Almost correct. But what about the signs ?

Did you draw the free body diagram ? Which way does Fsin(theta) act ? and in which direction does friction act ?

In the y-direction are the forces -F(cos[theta])+F(normal)=ma.
Is there an acceleration along the y-direction ?

After she slams the breaks its all sliding friction that's causing the car to travel. Since she was already in motion her initial velocity cannot be zero, but after hitting the car her final velocity would be. I could use the distance slid and the acceleration found to find the time using uniform acceleration equations and the initial velocity.
I think.
Let's say you make the corrections necessary above, and calculate the acceleration (or deceleration) of the car. So, you know 'a' and you know the distance 's'. The final velocity (after sliding, before colliding) is not zero, because if it were, there would be no collision. Can you write down the equation that relates the final velocity to the intial velocity, the distance and the acceleration ?

The others I haven't much of an idea since we just started those topics on circular motion and torque the day before this problem set was given. I am still trying to grasp those.
We can not help you with problems that you show no work on. If you want help on those problems, you must go over the concepts in your text, and give it your best shot. Tell us what you think and we can help you from there.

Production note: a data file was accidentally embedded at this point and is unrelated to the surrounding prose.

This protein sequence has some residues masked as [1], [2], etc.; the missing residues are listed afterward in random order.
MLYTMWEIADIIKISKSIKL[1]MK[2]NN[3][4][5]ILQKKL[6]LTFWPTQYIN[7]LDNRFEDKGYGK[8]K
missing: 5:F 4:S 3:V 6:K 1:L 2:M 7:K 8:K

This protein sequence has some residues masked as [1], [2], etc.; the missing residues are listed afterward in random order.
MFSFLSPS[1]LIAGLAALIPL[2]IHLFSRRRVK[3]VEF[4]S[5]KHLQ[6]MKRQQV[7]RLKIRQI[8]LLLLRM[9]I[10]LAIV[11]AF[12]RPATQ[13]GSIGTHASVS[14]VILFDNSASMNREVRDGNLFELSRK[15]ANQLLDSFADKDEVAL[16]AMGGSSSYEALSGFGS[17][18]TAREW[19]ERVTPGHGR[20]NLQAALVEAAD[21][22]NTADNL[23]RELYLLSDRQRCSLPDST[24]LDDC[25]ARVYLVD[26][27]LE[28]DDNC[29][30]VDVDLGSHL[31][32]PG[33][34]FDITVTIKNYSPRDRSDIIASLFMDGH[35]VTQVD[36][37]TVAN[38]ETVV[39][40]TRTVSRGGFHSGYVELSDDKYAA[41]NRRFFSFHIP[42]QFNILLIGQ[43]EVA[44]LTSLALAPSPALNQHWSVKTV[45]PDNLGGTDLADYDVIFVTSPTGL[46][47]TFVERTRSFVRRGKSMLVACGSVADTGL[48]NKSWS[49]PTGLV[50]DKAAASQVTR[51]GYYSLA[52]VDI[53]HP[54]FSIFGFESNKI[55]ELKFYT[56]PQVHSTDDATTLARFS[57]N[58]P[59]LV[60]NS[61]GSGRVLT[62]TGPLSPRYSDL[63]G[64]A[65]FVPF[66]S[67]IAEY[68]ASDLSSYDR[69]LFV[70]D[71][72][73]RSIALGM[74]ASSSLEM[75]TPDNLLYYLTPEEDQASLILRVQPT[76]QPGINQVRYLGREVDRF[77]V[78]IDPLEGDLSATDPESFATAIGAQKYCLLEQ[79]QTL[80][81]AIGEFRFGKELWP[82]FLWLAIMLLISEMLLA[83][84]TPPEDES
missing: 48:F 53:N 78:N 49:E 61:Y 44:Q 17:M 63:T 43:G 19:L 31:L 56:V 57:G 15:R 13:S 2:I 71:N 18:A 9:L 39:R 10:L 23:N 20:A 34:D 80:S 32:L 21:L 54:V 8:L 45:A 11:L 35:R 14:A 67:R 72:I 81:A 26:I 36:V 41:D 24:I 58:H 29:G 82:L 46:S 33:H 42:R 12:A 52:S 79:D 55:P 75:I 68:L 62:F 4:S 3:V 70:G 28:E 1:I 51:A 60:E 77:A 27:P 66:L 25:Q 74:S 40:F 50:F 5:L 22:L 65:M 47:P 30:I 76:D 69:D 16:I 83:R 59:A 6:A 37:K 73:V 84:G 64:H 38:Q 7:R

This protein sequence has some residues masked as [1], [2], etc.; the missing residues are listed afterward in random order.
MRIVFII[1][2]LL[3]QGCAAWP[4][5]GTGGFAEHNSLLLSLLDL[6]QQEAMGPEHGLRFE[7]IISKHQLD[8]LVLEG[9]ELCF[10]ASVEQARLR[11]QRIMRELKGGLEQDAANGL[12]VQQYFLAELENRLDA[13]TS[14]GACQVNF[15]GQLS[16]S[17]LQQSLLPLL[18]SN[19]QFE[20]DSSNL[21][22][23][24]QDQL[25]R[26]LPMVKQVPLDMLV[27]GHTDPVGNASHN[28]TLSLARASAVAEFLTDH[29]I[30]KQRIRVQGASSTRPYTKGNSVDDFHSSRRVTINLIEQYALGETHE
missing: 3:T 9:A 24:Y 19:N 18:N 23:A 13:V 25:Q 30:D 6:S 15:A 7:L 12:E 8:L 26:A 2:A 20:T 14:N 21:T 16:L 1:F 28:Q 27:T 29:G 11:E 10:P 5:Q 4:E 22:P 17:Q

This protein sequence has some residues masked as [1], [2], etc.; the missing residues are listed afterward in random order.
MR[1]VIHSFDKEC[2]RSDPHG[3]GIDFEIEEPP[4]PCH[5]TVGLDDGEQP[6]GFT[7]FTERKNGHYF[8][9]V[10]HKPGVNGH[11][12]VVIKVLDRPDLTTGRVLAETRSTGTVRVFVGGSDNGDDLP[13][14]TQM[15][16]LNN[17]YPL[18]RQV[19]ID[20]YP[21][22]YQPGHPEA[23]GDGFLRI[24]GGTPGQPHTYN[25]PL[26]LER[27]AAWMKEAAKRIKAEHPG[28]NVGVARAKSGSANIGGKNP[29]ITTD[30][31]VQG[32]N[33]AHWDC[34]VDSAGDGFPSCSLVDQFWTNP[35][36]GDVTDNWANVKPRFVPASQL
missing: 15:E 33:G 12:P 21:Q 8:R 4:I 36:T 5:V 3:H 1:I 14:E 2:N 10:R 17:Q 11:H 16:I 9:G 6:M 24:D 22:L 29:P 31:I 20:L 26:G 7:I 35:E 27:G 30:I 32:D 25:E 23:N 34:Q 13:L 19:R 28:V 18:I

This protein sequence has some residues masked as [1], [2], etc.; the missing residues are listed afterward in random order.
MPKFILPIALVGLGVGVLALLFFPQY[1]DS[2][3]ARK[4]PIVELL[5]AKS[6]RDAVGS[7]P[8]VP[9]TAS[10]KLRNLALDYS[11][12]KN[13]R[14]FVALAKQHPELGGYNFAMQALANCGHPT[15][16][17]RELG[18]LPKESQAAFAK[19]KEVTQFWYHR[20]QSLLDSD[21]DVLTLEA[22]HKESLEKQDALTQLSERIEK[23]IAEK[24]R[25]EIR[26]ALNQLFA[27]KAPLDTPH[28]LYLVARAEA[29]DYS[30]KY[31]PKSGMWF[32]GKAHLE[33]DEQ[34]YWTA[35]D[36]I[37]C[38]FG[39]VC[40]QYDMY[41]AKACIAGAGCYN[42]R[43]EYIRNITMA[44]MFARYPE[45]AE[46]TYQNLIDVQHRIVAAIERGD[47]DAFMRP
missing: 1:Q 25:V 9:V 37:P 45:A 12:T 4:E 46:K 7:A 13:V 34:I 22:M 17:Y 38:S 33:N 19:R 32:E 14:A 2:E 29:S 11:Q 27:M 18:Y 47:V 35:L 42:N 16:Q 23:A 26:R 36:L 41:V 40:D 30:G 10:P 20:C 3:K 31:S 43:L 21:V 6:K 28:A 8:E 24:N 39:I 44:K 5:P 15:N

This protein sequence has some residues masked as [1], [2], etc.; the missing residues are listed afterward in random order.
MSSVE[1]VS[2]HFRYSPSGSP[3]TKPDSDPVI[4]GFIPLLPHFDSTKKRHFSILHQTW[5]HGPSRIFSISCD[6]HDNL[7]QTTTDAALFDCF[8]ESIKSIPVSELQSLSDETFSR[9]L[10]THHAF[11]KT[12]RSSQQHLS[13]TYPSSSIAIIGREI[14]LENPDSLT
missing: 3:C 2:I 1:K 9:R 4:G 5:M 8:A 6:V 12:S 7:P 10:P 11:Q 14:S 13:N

Problem 2 should be the first one, topically: FBD; x(t), v(t), a(t); F = ma
Problem 3 is a 2-d motion (mv^2/r) problem, do it after P4.
Problem 1 deals with rotational inertia. We'll help, but do the others first.

You're using "tilted" x and y coordinates so that a has only one component,
so the other $$\Sigma F_y = m a_y = 0$$ are simple.

1. What are the four hard problems in the problem set?

The four hard problems in the problem set are the P vs. NP problem, the Riemann Hypothesis, the Birch and Swinnerton-Dyer Conjecture, and the Hodge Conjecture. These are unsolved problems in mathematics that have been open for many years and continue to challenge mathematicians.

2. Why are these problems considered difficult?

These problems are considered difficult because they require advanced mathematical knowledge and techniques to even begin to approach a solution. Additionally, they have been open for a long time and have resisted attempts at solving them, making them some of the most challenging problems in mathematics.

3. Has any progress been made towards solving these problems?

Yes, there has been some progress made towards solving these problems, but they remain unsolved. For example, the Riemann Hypothesis has been proven for certain special cases, but a general proof has not yet been found. Similarly, the P vs. NP problem has many partial solutions, but no complete proof.

4. Why are these problems important?

These problems are important because solving them would have significant implications in various fields, such as computer science, cryptography, and number theory. It would also advance our understanding of mathematics and potentially lead to new discoveries and developments.

5. Are there any rewards or prizes for solving these problems?

Yes, there are prizes and rewards offered for solving these problems. For example, the Clay Mathematics Institute offers a \$1 million prize for solving any one of the seven Millennium Prize Problems, which includes the P vs. NP problem and the Birch and Swinnerton-Dyer Conjecture. Additionally, solving these problems would bring recognition and fame to the mathematician who solves them.